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A Way Forward for Small Businesses

For these small businesses to come back after the pandemic abates, they need aid. The Government has announced many support packages and there may be more to come. But business owners also need to take control of their future and make the best possible decisions to get them through this difficult period.

Recommendations for navigating the current crisis

1. Don’t rush your decisions, but do make plans.

It is easy to panic when thousands are dying, the stock market is crashing, and unemployment is skyrocketing. Don’t! Research has shown that people are more likely to make mistakes when they are cash strapped and primed to think about financial stressors — a state that describes a lot of people right now. Here are some strategies for making good decisions when the world is in flux.

First, give yourself time to decide. In the current climate it can be tempting to run out and make big decisions — to just do something. Many entrepreneurs like action and refuse to leave something sitting on their desk when they can help it. But that’s a bad strategy when every day reveals a bit more about how the Covid-19 crisis will play out. Everyone makes better decisions when they have better information, and you will have more information tomorrow than you do today. Before making any big leaps, take a cooling off period — and maybe even having a trusted third party such as a friend or colleague look over things with you — might help you avoid doing something you’ll come to regret.

What you can (and should) do right now is start making detailed contingency plans. These are overwhelming times, and “save my business” is a daunting task. But “Day 1: Call my landlord, Day 2: Sign up for a loan,” and so on feels more reasonable. Break your big goal into smaller goals and focus on achieving those.

2. Figure out how your customers’ needs have changed.

This Covid-19 pandemic is a shock for the whole world. Almost all of your customers’ lives are different than they were a month ago, and they will probably be different again in six months. They may never be the same. Your short-term cash flow depends on providing them with goods and services during the crisis. Your long-term viability depends on understanding how their needs will be different when the pandemic is over.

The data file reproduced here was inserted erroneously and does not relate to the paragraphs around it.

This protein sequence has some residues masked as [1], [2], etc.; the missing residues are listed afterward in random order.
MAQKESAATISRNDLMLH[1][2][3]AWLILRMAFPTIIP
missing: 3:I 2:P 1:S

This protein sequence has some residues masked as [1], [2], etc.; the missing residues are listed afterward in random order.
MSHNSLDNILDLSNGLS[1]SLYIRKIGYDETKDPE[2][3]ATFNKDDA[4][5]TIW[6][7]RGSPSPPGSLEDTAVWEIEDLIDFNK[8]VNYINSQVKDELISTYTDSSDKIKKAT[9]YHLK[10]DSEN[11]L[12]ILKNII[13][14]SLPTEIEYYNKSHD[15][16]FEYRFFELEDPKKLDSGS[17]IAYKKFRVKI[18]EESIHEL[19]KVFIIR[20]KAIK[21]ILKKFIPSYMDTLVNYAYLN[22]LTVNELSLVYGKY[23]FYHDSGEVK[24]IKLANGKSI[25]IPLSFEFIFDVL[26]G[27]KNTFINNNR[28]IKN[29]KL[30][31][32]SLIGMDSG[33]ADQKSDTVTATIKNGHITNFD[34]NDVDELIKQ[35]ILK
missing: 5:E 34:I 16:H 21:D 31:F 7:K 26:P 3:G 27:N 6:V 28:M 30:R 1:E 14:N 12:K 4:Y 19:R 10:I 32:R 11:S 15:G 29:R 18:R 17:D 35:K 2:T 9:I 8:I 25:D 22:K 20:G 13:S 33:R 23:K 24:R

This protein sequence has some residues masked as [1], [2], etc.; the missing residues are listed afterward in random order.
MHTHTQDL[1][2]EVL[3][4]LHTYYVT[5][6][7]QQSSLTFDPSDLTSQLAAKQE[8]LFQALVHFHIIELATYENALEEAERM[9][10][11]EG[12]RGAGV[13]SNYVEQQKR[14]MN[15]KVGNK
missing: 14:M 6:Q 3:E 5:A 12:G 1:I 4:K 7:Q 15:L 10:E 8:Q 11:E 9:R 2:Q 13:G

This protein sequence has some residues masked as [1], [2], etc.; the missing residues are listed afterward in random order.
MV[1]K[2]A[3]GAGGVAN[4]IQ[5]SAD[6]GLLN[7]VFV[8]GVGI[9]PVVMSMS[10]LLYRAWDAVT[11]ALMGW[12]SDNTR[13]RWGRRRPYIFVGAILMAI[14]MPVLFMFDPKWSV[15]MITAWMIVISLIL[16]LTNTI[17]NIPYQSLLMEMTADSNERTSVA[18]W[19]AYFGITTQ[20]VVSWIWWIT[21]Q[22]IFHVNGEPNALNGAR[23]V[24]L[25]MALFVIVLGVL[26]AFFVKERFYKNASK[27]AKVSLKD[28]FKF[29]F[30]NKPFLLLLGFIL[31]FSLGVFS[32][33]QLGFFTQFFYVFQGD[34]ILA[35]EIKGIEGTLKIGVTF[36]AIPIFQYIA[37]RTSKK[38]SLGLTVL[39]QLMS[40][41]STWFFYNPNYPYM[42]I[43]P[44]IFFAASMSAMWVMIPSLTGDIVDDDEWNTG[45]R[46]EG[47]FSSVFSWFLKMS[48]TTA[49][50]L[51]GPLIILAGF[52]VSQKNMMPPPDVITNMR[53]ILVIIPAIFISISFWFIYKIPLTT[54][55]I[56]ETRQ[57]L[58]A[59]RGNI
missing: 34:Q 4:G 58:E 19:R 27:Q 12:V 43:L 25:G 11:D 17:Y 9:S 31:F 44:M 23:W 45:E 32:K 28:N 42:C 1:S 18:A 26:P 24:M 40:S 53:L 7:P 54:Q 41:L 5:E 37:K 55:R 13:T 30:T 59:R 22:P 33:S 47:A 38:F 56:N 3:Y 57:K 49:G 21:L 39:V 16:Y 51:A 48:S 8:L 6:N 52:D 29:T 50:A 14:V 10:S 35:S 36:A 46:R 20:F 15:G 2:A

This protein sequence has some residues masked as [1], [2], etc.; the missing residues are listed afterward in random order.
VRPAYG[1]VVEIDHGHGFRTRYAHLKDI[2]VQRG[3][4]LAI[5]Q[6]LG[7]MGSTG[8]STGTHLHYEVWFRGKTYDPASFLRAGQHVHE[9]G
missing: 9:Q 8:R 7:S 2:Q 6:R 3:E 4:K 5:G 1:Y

The first thing to consider is that people are building new habits right now. There are millions of isolated households whose normal routines have been upended, and just like them you have to experiment if you want to remain a part of their lives. Some restaurants are offering takeout comfort food, even if they usually just serve in their dining rooms. Retailers are emphasizing online experiences. Your customers don’t need a vapid email about how you care about them, but they do need entertainment and comfort and hope. Some of their new habits will persist after the pandemic, which means it is particularly important for you to figure out how to continue to offer services that deliver value during the crisis.

3. Do some realistic accounting.

Perhaps you can reinvent your business and keep revenues up during the pandemic. Perhaps you can thrive in the post-pandemic world. But most businesses are suffering enormously, and after you’ve searched for creative solutions and have given yourself time to plan, you’re likely going to need to make some hard decisions.

First, try to form realistic estimates of your cash flow both during and after the pandemic. Compare that cash flow with your fixed expenses and with those expenses that you can cut. Remember that sometimes it makes sense to cut the more flexible expenses early, so that you can still keep paying the more vital expenses later.

Next, figure out which expenses can be delayed. Be transparent to landlords — or whoever you need to pay — about your situation. But be aware that it might not be easy to catch up.

4. Keep your best employees loyal.

Your workers are always your most valuable asset. If you lose your best ones during the crisis, rebuilding your operations is going to be even more difficult. Even if you have to cut labour costs dramatically during the crisis, you want to maintain your ability to rehire your best workers when the world is open for business again.

The key here is to focus on the long term and to be human. No matter what happens with your business, this is likely a devastating time for employees for all kinds of reasons. Many of them have elderly relatives, for instance. Do everything you can to make sure that they are safe and to show that your care about their well-being. Generosity during a crisis can make a relationship far stronger.

To navigate the current crisis, it is necessary for owners and managers of small businesses to act both with a sense of urgency and with prudence. It’s important to understand the broader landscape. And it’s critical to be aware of the potential for avoidable mistakes in decision making in these situations. By taking stops to avoid such mistakes, and by thinking through the broader set of levers available right now, it is possible to navigate this complicated landscape.

For advice, call the NT Business Helpline on: 1800 229 500




1800 229 500

Alice Springs
08 8951 5788

Darwin Office

Suite 2, 3 Whitfield Street 
Darwin City NT 0800 

PO Box 2414, Darwin NT 0801

Alice Springs Office

Central Australia Development Office (CADO), 55 Todd Mall, Alice Springs NT 0870 

PO Box 81, Alice Springs NT 0871

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